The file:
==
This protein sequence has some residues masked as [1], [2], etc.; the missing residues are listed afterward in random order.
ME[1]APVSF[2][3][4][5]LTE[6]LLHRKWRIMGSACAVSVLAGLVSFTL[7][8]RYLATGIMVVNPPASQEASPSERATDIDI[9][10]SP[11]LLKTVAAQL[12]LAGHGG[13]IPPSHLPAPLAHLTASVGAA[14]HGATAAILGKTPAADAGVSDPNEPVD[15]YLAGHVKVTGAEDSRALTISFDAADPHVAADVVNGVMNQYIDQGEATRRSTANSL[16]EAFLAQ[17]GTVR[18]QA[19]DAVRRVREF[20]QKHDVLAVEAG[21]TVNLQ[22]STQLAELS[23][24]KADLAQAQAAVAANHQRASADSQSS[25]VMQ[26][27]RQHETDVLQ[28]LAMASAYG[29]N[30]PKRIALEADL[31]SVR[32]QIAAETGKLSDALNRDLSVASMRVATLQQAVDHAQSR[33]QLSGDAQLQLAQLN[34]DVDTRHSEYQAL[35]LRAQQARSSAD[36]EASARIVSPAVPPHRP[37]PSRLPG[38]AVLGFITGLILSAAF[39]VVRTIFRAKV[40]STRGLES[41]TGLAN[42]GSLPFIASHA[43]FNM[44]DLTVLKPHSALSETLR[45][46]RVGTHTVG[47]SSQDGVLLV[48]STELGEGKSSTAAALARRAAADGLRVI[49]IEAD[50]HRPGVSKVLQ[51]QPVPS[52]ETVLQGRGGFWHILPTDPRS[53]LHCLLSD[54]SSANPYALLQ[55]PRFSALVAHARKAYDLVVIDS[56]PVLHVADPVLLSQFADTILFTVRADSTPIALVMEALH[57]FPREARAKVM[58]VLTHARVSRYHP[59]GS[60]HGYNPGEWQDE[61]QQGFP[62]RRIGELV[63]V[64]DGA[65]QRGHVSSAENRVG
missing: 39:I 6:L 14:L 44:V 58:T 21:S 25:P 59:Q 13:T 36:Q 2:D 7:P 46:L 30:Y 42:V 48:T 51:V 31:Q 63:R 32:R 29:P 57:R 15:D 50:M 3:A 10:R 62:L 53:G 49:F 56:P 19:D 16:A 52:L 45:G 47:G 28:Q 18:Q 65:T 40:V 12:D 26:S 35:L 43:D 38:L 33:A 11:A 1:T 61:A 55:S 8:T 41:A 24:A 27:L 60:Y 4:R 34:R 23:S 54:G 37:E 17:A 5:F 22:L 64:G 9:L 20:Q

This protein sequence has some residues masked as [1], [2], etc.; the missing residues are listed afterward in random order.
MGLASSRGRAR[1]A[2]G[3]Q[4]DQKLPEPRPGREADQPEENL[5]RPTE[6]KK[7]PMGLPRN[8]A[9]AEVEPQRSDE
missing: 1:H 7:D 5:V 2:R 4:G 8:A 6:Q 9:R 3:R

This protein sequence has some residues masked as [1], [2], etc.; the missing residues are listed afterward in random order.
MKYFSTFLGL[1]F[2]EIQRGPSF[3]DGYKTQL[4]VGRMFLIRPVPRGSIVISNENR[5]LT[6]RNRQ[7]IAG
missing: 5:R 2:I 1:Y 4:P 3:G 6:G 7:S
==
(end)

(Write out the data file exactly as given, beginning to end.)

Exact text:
This protein sequence has some residues masked as [1], [2], etc.; the missing residues are listed afterward in random order.
ME[1]APVSF[2][3][4][5]LTE[6]LLHRKWRIMGSACAVSVLAGLVSFTL[7][8]RYLATGIMVVNPPASQEASPSERATDIDI[9][10]SP[11]LLKTVAAQL[12]LAGHGG[13]IPPSHLPAPLAHLTASVGAA[14]HGATAAILGKTPAADAGVSDPNEPVD[15]YLAGHVKVTGAEDSRALTISFDAADPHVAADVVNGVMNQYIDQGEATRRSTANSL[16]EAFLAQ[17]GTVR[18]QA[19]DAVRRVREF[20]QKHDVLAVEAG[21]TVNLQ[22]STQLAELS[23][24]KADLAQAQAAVAANHQRASADSQSS[25]VMQ[26][27]RQHETDVLQ[28]LAMASAYG[29]N[30]PKRIALEADL[31]SVR[32]QIAAETGKLSDALNRDLSVASMRVATLQQAVDHAQSR[33]QLSGDAQLQLAQLN[34]DVDTRHSEYQAL[35]LRAQQARSSAD[36]EASARIVSPAVPPHRP[37]PSRLPG[38]AVLGFITGLILSAAF[39]VVRTIFRAKV[40]STRGLES[41]TGLAN[42]GSLPFIASHA[43]FNM[44]DLTVLKPHSALSETLR[45][46]RVGTHTVG[47]SSQDGVLLV[48]STELGEGKSSTAAALARRAAADGLRVI[49]IEAD[50]HRPGVSKVLQ[51]QPVPS[52]ETVLQGRGGFWHILPTDPRS[53]LHCLLSD[54]SSANPYALLQ[55]PRFSALVAHARKAYDLVVIDS[56]PVLHVADPVLLSQFADTILFTVRADSTPIALVMEALH[57]FPREARAKVM[58]VLTHARVSRYHP[59]GS[60]HGYNPGEWQDE[61]QQGFP[62]RRIGELV[63]V[64]DGA[65]QRGHVSSAENRVG
missing: 39:I 6:L 14:L 44:V 58:T 21:S 25:P 59:Q 13:T 36:Q 2:D 7:P 46:L 30:Y 42:V 48:T 51:V 31:Q 63:R 32:R 29:P 57:R 15:D 50:M 3:A 10:R 62:L 53:G 49:F 56:P 19:D 16:A 52:L 45:G 47:G 28:Q 18:Q 65:T 40:V 12:D 26:S 35:L 43:D 38:L 33:A 11:A 1:T 61:A 55:S 8:T 41:A 24:A 27:L 60:Y 4:R 34:R 23:S 54:G 37:E 17:A 5:F 22:L 64:G 9:L 20:Q

This protein sequence has some residues masked as [1], [2], etc.; the missing residues are listed afterward in random order.
MGLASSRGRAR[1]A[2]G[3]Q[4]DQKLPEPRPGREADQPEENL[5]RPTE[6]KK[7]PMGLPRN[8]A[9]AEVEPQRSDE
missing: 1:H 7:D 5:V 2:R 4:G 8:A 6:Q 9:R 3:R

This protein sequence has some residues masked as [1], [2], etc.; the missing residues are listed afterward in random order.
MKYFSTFLGL[1]F[2]EIQRGPSF[3]DGYKTQL[4]VGRMFLIRPVPRGSIVISNENR[5]LT[6]RNRQ[7]IAG
missing: 5:R 2:I 1:Y 4:P 3:G 6:G 7:S